McHuch Smashes Men’s A Points Race
By Benjamin Civiletti And Ian Sullivan
The rain on Sunday did nothing to hinder the intensity of racing in the Men’s A point race. Though the road was quite wet and the rain fell steadily, the course was safe and very fast. The point raceis something of an anomaly in collegiate cycling, falling somewhere between a crit and a circuit race. The points scored at each intermediate sprint are what determine the final placing, not the final sprint. In otherwords, if you score no points in the “primes” but finish first in the final sprint, you can still lose the race. This scoring format led to furious racing from the gun. Matt Buckley (UVM) found himself offthe front in the first lap, and held a gap for the next two circuits. He was swallowed by a charging packas they came into their first sprint lap. Charles Zamastil (Temple), better known as a climber than a sprinter, made some strong moves and was able to mix it up in several of the sprints.
The sprints were eclectic and no one rider showed dominance. A group of three to five seemed to always be off the front in the laps leading up to sprints, only to be caughtby the field as the speed increased. Tristan Baldwin, another UVM rider, also tried his luck alone off the front. He held a strong advantage for two laps but was eaten up like all of the other breaks.
In the final 12 laps Sampson McHugh (Pitt) managed to win the last three sprints. While others were able to unpredictably peck up the scraps from the table, it was clear that McHugh was at the head of the table and was entitled to the largest portion of the points. To those watching the race it was clear that the race was really for second place and the points break down reflects this. Samson McHugh (University ofPittsburgh) came out ahead with 20 points. Brad Warren (UMass-Lowell) came second with 9 points, and Jeffrey Salvitti (Bucknell) ended up third, also with 9 points.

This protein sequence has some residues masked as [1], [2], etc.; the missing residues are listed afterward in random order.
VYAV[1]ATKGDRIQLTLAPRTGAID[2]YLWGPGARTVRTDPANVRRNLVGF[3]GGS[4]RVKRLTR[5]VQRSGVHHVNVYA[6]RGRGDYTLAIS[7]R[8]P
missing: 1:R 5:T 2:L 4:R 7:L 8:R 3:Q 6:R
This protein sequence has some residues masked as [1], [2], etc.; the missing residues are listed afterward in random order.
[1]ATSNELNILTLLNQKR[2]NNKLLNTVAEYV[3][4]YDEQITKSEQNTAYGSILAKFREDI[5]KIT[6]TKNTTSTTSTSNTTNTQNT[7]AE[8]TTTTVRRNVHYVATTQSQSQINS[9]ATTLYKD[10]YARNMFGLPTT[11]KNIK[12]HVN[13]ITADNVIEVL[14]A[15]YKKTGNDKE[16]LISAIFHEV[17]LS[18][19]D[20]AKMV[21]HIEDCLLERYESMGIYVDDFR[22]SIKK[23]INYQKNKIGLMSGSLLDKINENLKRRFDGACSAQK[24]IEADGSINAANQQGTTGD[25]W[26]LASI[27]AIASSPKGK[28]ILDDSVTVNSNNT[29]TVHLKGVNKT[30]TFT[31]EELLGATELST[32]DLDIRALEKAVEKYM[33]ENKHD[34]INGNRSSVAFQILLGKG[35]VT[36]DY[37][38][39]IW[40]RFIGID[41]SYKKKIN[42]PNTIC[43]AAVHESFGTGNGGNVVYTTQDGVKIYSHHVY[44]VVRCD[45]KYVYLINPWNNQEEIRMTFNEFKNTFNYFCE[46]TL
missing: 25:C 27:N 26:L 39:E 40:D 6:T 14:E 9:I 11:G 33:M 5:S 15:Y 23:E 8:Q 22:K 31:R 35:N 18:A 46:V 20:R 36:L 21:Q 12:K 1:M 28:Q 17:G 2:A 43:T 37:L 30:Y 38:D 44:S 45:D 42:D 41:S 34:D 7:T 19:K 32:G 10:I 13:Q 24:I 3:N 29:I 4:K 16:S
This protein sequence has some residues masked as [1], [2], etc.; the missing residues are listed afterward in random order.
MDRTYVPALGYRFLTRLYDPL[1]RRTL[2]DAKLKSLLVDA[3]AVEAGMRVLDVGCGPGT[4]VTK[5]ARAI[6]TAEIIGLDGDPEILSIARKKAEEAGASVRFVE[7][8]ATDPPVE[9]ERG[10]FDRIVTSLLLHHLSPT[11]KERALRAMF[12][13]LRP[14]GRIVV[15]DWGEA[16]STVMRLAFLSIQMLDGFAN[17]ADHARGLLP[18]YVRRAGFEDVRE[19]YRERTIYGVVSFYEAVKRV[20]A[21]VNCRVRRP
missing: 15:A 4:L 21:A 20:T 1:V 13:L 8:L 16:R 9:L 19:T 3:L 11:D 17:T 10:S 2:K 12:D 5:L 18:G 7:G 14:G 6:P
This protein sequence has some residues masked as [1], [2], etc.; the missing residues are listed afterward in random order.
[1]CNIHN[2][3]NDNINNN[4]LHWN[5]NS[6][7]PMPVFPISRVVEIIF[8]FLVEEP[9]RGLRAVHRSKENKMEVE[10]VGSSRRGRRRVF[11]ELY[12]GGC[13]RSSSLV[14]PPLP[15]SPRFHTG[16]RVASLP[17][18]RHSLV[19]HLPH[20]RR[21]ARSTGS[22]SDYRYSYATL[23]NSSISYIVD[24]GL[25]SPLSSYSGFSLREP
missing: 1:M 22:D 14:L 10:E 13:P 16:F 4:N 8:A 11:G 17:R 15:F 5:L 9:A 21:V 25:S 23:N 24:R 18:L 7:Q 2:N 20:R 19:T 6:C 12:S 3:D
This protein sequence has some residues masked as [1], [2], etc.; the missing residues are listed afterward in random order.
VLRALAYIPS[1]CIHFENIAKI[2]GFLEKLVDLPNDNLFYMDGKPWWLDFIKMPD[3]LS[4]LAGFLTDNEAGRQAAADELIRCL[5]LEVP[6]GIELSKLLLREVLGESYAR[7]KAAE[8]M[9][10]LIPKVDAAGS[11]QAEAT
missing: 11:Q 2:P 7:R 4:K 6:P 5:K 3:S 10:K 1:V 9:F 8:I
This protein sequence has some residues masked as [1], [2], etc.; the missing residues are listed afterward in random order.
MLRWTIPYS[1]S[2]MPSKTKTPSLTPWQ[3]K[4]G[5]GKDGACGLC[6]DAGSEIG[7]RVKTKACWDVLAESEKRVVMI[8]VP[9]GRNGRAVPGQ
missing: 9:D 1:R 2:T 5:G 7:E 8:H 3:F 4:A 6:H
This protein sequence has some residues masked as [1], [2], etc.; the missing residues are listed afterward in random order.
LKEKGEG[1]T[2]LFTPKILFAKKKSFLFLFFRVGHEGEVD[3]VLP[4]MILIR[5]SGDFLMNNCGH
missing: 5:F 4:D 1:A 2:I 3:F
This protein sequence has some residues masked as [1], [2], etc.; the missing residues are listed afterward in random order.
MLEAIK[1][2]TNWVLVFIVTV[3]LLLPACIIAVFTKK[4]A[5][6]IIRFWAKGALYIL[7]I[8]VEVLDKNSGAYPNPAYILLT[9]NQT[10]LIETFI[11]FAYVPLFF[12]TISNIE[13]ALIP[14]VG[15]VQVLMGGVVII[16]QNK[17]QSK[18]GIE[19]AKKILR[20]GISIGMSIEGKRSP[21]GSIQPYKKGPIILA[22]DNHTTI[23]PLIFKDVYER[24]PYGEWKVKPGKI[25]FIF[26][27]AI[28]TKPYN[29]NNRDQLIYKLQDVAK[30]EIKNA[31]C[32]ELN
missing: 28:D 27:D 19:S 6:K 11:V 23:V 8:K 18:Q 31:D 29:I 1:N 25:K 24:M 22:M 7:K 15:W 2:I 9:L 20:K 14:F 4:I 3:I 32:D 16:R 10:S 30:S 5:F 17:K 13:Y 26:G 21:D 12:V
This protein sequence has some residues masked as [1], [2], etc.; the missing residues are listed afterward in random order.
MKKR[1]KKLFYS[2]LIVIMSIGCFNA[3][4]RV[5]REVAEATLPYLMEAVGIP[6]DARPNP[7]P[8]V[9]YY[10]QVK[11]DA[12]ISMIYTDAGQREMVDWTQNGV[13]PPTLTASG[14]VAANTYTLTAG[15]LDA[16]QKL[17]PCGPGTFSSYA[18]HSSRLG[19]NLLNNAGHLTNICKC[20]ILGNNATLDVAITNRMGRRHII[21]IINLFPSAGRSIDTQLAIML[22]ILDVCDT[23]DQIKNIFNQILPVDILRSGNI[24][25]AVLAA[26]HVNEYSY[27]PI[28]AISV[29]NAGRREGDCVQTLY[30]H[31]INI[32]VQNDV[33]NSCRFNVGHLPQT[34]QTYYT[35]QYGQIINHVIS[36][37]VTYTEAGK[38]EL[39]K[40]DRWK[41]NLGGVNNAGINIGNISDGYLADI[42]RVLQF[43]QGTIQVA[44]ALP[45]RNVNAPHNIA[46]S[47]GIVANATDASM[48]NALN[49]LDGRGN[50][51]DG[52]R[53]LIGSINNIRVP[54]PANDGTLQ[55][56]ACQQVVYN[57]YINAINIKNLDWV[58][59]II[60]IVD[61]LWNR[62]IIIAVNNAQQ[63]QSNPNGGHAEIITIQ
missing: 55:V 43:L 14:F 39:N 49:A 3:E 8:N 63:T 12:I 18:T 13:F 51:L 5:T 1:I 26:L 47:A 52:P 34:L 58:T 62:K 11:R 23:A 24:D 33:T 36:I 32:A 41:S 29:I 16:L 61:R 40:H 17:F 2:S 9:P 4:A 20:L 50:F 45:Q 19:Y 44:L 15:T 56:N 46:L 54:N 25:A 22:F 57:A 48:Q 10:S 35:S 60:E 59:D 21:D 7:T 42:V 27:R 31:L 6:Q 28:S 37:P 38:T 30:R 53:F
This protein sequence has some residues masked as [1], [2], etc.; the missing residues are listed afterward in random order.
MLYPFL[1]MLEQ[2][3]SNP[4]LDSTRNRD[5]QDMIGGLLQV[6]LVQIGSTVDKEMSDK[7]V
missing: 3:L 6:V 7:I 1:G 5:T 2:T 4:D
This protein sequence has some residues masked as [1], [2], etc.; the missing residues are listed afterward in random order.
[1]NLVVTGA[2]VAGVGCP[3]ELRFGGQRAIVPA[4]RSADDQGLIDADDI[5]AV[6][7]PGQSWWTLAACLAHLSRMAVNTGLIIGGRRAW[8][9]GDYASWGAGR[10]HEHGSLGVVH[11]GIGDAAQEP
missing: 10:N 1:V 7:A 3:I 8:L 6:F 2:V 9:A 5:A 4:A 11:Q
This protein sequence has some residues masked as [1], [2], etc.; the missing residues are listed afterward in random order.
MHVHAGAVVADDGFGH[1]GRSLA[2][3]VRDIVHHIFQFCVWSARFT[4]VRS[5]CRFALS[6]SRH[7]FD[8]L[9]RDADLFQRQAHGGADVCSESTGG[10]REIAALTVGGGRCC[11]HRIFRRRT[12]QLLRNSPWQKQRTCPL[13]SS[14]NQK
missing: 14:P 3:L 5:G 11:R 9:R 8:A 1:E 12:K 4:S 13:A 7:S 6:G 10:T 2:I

While some riders voiced discontent with the format of the race, it may be do simply to their ignorance of the race format. The course was largely unremarkable with a slight incline, mirror smooth pavement and no corners to speek of. By having the sprint point available half way up the climb the tenor of the race was very different than what the ECCC is used to seeing early on in March. Climbers like Zamastil of Temple and Salvitti of Bucknell were able to feature prominently in the race, where in the course of a normal circuit race that would most likely sit in anonymously. Even if the same course had been run as a circuit race it most likely would have produced very different races. By having the entirety of the placing hanging on the final result, there is huge impetus to wait and sprint. In the Points race format every sprint is worth the same, incentivizing aggressive racing throughout the entirety.